Many homeowners enjoy the functionality and attractiveness of a retaining wall. Flowers and plants add color and soften the texture of a wall. Gardeners can choose from a wide range of annuals, perennials and shrubs that will complement the wall. It is important to choose plants that are well suited for the climate and lighting conditions. The effort spent on a thoughtfully planned flower garden, near or within a retaining wall, will produce years of enjoyment.
Rather than build a flower bed next to a retaining wall, gardeners can choose to add color within the wall by planting crevice plants. These plants tolerate the poor growing conditions among rocks, crevices or stones. To plant seeds within a wall use a folded index card and scatter the seeds into the fold. Next, place the folded card into a crack in the wall and carefully blow the seeds into the crevice.
Gently water the seeds with a mister. Place a wet facial tissue in the crack over the seeds. Water regularly by misting until the seedlings are strong. The woolly yarrow (Achillea tomentosa) makes an excellent flower for crevices and offers yellow blossoms all summer long. Dragon’s blood (Sedum spurium) features deep red blooms during summer with purple foliage. For blue flowers, plant campanula (Campanula porscharskyana), which is commonly called bellflower. Snow in summer (Cerastium tomentosum) produces silver foliage with white flowers for contrast within a dark color retaining wall.
Cascading Over Wall
Any trailing or cascading flower that is used in a hanging basket makes an excellent candidate for placement on top of a retaining wall. Even a small margin of nutrient-rich soil on top of a retaining wall can support attractive colorful flowers that will trail down over the wall and add visual interest. When planting, place the seedling near the wall to encourage it to grow over the wall.
Choose plants well suited for the climate and light conditions of the area. One very hardy cascading flower is calibrachoa or Million Belles. Although considered an annual, it can often survive mild winters. Cultivars of calibrachoa feature blossoms in red, pink, white, violet, yellow, blue and orange. For a retaining wall in full sun, Bidens (Ferulifolia) will supply a summer of bright yellow flowers. The lacey foliage of bidens can soften the appearance of a brick or rock retaining wall. Surviving in sun, shade or partial sun is the scaevola, which provides lavender flowers all summer.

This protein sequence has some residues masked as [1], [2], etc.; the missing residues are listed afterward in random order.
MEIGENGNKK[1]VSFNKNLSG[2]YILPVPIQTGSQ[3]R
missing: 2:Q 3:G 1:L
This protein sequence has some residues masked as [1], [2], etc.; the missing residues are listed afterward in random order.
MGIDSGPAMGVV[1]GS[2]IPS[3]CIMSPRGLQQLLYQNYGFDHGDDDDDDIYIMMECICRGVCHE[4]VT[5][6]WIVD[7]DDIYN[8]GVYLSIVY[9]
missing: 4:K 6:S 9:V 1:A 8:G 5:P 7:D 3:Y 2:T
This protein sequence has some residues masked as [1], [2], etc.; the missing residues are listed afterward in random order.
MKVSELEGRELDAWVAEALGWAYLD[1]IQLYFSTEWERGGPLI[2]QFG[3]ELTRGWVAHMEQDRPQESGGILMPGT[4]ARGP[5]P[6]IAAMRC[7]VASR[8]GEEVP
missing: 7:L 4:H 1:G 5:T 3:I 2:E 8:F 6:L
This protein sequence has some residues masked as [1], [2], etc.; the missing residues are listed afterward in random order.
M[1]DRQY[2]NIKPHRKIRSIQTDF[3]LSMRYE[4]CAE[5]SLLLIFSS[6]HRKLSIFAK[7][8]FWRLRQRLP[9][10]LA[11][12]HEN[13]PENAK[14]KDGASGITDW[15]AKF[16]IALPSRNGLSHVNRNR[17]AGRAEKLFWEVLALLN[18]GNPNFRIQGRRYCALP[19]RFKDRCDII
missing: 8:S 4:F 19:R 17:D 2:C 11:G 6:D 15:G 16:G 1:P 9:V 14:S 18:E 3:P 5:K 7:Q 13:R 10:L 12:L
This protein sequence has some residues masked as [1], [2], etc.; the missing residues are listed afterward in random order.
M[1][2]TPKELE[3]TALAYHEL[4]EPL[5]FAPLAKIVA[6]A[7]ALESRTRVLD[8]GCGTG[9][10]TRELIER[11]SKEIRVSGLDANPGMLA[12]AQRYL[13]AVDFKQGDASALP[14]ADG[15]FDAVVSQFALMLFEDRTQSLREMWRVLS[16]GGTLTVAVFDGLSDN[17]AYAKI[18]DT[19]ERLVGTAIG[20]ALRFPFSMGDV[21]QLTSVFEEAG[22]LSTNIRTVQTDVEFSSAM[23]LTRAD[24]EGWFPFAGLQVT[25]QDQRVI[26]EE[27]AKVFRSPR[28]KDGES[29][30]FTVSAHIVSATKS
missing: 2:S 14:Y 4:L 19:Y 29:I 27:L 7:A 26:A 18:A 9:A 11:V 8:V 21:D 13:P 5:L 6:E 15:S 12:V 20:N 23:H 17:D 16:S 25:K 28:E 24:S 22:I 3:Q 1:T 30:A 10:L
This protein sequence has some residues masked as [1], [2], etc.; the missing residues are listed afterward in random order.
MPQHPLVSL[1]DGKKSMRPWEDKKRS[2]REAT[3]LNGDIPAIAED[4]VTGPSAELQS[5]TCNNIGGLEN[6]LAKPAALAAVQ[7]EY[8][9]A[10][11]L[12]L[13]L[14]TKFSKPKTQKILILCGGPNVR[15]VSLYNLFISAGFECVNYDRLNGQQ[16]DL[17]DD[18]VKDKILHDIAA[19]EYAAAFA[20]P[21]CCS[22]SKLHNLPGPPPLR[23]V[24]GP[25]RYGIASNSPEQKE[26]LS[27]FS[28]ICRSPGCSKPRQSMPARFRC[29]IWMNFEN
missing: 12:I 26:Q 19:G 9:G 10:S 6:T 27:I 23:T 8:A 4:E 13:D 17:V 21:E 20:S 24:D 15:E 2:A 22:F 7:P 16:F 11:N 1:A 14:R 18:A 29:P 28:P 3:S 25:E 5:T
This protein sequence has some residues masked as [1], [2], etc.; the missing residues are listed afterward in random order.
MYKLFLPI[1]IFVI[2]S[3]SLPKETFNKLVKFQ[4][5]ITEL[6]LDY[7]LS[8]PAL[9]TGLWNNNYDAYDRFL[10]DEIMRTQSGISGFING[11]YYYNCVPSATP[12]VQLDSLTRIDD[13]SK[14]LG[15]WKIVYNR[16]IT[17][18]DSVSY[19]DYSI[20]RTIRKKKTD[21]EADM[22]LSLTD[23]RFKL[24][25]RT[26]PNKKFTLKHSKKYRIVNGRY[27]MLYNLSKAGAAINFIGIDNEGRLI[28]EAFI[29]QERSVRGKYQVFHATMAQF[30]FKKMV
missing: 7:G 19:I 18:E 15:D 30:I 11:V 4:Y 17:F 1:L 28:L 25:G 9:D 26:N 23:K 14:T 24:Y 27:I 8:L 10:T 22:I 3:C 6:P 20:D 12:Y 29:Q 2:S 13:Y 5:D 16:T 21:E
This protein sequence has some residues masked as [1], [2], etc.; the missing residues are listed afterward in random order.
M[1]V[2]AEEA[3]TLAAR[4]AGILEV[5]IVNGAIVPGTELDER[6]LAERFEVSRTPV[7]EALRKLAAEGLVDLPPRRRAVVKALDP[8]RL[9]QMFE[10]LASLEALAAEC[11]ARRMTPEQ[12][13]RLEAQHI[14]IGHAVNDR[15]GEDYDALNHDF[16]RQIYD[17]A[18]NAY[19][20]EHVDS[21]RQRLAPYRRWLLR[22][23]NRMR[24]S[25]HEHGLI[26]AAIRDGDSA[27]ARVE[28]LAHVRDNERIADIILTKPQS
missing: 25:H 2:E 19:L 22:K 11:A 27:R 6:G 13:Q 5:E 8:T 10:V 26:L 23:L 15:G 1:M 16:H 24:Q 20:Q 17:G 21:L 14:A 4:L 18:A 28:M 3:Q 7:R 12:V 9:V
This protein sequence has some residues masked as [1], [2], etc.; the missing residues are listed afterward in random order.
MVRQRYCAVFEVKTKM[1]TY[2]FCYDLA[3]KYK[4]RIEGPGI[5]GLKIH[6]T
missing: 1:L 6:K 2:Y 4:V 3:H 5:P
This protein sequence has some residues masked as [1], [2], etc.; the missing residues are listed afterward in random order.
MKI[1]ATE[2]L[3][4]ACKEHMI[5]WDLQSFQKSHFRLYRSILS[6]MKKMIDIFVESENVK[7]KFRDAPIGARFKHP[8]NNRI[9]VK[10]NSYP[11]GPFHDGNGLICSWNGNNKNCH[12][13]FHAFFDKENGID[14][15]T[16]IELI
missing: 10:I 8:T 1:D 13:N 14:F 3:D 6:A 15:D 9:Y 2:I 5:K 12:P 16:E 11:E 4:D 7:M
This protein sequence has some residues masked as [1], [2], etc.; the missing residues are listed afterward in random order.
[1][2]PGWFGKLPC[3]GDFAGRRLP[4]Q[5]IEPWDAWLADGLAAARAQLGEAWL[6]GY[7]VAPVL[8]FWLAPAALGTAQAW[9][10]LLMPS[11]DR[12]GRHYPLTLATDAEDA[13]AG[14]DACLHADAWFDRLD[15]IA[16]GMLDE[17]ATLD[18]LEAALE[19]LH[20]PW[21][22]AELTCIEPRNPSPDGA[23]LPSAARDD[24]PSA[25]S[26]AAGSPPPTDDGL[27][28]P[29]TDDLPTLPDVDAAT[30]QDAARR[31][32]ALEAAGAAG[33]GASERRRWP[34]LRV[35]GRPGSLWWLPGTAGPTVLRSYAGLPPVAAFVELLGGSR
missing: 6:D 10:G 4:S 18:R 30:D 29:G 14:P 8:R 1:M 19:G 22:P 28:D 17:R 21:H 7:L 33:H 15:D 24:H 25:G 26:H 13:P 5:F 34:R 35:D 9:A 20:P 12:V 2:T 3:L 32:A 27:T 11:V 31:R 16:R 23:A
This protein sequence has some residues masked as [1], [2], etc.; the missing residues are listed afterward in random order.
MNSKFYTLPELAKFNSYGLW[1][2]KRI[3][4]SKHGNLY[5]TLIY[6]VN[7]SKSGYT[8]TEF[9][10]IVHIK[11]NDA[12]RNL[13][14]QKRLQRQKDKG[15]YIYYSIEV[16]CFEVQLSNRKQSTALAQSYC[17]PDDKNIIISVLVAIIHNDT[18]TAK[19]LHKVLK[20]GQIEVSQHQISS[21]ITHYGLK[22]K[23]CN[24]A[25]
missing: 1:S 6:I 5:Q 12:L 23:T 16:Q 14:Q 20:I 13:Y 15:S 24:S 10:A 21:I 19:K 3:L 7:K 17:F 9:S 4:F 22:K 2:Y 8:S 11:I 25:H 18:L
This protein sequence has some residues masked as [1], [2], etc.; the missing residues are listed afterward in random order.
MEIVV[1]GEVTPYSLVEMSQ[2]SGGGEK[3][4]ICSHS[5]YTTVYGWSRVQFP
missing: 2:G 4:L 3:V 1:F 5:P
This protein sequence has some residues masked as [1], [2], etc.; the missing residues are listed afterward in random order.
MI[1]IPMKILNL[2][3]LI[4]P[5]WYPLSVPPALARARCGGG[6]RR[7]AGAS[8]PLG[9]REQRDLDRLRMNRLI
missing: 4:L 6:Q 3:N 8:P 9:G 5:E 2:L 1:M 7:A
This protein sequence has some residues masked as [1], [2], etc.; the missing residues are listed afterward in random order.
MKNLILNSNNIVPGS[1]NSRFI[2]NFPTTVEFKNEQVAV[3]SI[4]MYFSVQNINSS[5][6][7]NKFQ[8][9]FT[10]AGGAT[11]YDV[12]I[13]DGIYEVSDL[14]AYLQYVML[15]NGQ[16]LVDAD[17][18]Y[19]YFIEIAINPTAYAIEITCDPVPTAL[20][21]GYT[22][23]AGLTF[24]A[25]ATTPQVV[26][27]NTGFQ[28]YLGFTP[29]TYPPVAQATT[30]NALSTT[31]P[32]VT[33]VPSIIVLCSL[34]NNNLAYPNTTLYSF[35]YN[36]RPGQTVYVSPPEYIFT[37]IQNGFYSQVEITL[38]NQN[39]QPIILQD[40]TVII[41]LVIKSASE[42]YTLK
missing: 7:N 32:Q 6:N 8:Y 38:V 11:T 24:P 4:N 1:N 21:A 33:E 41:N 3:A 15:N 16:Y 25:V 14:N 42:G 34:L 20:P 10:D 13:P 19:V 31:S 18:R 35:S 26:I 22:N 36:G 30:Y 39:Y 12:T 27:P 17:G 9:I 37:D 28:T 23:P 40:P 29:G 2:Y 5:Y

Three other trailing flowers, serving well over a retaining wall, are acopa (Sutera), licorice vine (Helichrysum petiolare) and trailing verbena. Any of these cascading annuals will supply color, texture and interest to a retaining wall in the home landscape.
Gardeners choosing to plant a flower bed next to a retaining wall must first plan the design. Horticulturists with North Dakota State University recommend planning the flower bed from the back to the front or from the center to the sides. They advise creating three levels of flowers. The border plants in the foreground should not exceed 12 inches. The middle of the bed should have plants from 12 to 36 inches tall and the tallest should grow 2/3 as tall as the width of the bed.
If a flower bed is in front of a retaining wall, gardeners must decide if they want plants growing taller than the wall. If a flower bed is planted above a retaining wall, gardeners must consider the landscape and views behind the wall. In any case, the rule-of-thumb is to plant three levels of flowers. When choosing annuals or perennials for the flower bed, use a mixture of textures and shapes. To create cohesion and symmetry, repeat colors and plant in odd numbered groups such as three or five plants. Landscapers can add a garden ornament, statue or fountain to the flower bed as a focal point.